MFF have been involved in ABFT tagging operations since July 2004, through collaboration with the University of Bari, Italy and the late Prof. G. De Metrio. ABFT tagging was initiated to investigate spatial distribution and migration movements of the Eastern ABFT tagged with archival pop-up satellite devices.
Tuna tagging operations at MFF, July 2004.
Tagged ABFT ready for release back into the ocean in 2007.
To include movie Tagged tuna swimming in cage 2007
Since 2017, MFF has been collaborating with a consortium of scientists from the French Research Institute for the Exploitation of the Sea (IFREMER) and the French National Scientific Research Centre (CNRS), from the Maltese company Aquabiotech Ltd and with the SATHOAN fishermen organisation from France.
Benefiting from the skills and knowledge of MFF, this collaboration allowed the scientists to design new techniques for tagging large bluefin tunas in a confined environment.
This then allowed the scientists to design unique tagging operations from the purse seiner fishing grounds, where tags are rarely deployed even though it represents the largest amount of Bluefin Tuna catch.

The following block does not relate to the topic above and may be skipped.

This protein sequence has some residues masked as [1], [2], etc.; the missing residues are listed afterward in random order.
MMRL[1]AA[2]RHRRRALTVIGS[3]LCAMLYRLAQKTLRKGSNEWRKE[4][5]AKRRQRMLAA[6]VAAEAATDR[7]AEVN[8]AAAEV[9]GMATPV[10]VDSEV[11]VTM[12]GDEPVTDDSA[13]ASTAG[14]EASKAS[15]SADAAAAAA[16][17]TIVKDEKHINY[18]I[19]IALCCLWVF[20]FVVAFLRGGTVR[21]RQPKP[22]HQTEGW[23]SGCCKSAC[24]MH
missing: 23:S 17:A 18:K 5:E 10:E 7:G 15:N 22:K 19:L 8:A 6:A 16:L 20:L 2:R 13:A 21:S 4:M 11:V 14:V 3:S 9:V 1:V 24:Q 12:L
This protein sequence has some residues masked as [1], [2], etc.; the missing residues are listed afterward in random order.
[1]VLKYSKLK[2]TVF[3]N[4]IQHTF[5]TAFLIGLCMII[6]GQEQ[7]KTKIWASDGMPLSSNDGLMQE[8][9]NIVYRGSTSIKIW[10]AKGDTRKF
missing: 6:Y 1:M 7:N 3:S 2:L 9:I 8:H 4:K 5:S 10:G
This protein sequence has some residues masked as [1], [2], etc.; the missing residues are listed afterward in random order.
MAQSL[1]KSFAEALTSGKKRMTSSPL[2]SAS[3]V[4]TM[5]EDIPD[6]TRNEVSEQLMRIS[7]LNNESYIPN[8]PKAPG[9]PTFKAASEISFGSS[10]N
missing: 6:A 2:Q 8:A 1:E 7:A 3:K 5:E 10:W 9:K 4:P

Two years of data collection provided new insights and hypotheses into the migratory dynamics of Atlantic Bluefin Tuna, which stressed the importance of such deployments.
Along the years, the fish that were tagged from MFF cages and released into the wild, showed very consistent patterns with these findings. All the data collected has been transferred to ICCAT so that it can be used to feed current approaches that explicitly include migratory dynamics, and ultimately be useful to the management of the species.
Current projects with MFF allowed the scientists to develop a new tagging technique to study the heart rate of Bluefin Tuna, with the objective to understand how climate change will affect the migratory dynamics of this species through its physiology.
To include video links from last operation in Malta below